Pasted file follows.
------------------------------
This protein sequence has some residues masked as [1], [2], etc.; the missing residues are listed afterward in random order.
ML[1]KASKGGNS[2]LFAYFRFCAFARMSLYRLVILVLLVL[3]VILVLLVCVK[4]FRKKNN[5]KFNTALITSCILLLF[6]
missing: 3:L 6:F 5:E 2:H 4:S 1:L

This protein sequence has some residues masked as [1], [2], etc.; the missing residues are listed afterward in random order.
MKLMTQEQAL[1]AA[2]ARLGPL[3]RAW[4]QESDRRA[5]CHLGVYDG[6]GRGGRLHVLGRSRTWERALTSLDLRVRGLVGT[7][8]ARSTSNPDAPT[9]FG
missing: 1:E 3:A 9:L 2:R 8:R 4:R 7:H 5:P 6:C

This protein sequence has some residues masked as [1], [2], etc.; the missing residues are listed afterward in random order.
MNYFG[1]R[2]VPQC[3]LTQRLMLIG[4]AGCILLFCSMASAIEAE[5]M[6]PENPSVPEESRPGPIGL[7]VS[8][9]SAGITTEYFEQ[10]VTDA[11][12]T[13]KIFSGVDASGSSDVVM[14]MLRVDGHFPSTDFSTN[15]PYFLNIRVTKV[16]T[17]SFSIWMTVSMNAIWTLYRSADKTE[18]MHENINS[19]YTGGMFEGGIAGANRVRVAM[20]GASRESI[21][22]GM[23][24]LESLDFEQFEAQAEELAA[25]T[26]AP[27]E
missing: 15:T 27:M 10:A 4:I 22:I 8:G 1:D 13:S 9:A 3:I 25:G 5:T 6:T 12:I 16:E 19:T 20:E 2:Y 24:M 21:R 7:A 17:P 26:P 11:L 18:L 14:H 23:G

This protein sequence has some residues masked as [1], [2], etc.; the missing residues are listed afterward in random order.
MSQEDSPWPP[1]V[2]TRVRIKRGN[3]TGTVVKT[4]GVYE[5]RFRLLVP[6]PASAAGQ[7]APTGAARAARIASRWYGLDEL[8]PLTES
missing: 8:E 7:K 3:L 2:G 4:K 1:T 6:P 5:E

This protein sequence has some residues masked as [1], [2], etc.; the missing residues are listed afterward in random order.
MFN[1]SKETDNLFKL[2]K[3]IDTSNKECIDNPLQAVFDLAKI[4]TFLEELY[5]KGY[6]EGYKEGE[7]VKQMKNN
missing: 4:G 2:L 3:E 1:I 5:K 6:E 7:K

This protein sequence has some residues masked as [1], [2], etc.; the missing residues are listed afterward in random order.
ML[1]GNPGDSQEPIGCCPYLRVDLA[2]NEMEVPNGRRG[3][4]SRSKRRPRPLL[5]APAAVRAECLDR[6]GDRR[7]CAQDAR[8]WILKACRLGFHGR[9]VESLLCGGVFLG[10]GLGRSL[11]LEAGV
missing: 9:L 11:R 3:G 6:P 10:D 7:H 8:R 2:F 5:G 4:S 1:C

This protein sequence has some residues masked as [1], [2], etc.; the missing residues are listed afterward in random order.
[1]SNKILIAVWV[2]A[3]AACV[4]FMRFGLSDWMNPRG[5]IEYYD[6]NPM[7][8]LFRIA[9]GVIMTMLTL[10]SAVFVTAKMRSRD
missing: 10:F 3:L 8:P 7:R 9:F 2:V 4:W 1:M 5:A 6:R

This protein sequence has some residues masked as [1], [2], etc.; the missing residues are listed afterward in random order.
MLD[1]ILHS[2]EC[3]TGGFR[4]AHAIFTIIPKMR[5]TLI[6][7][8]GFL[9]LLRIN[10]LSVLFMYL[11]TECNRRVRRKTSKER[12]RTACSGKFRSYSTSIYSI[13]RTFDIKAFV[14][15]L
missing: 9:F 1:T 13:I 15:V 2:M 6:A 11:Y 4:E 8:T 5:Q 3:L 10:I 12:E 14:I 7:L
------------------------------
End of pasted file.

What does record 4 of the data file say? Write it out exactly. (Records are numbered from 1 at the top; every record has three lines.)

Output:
This protein sequence has some residues masked as [1], [2], etc.; the missing residues are listed afterward in random order.
MSQEDSPWPP[1]V[2]TRVRIKRGN[3]TGTVVKT[4]GVYE[5]RFRLLVP[6]PASAAGQ[7]APTGAARAARIASRWYGLDEL[8]PLTES
missing: 8:E 7:K 3:L 2:G 4:K 1:T 6:P 5:E